MEMBER States gave the green light on June 20th to a proposal to make €50million available to Irish beef producers, which can be matched by national funds to reach a maximum of €100 million.
All delegations voted in favour of the ‘exceptional adjustment aid,’ except Germany, Austria, Czech Republic and Slovenia which abstained. EU Farm Commissioner Phil Hogan said the fund was a ‘recognition by the Commission of the particular difficulties experienced by Irish beef farmers arising from significant price falls and market uncertainty … the money made available by the EU, which may be matched by the Irish government, will protect a fragile but essential agricultural sector.
‘It will provide direct support to hard-hit farmers and will ensure the long-term viability of the Irish beef sector,’ the Fine Gael politician stated, pledging to “monitor closely the overall market situation.” Once formally adopted by the Commission early next month, Dublin has until July 31 to design the criteria within a set framework for granting the aid. DG AGRI officials insist they must “avoid distortion of competition when distributing it,” while one of the key objectives “should be to ensure the beef and veal sector’s long-term viability through, for example, the development of new markets, implementation of quality schemes, or the improvement of farmers’ environmental sustainability.’ Secretary general of the Department of Agriculture Brendan Gleeson has confirmed that farmers will have to be a member of an environmental scheme or of a quality assurance scheme to draw down the Brexit beef fund. During an address before the Public Accounts Committee on June 20th, the Dublin man said the ‘conditions include membership of an environmental scheme or membership of a quality assurance scheme … there’s a requirement imposed by the Commission that we would have some kind of temporary reduction.’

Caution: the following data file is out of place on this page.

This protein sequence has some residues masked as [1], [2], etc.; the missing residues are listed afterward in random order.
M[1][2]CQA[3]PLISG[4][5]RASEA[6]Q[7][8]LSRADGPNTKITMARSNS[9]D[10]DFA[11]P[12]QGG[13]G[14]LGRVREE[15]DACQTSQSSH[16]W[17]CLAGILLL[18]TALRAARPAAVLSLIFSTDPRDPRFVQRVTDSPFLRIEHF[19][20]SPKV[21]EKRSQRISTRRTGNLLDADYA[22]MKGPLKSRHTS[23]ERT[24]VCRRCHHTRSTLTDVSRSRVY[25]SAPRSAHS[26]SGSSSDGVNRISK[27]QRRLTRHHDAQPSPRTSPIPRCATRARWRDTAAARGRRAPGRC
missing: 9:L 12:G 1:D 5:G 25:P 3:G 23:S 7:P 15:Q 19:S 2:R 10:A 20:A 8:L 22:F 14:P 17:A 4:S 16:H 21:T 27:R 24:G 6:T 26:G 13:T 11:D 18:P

The Irish beef and veal sector is hugely dependent on exports, with five out of every six tonnes of beef produced exported and almost 50% of this product is destined for the UK. With a fall in margins estimated at 11 to 19% in the past year, the Department of Agriculture (and the Irish Farmers’ Association) has calculated that beef farmers have lost just over €100 million.
• Rose O’Donovan is editor-in-chief of the Brussels-based publication Agra Facts.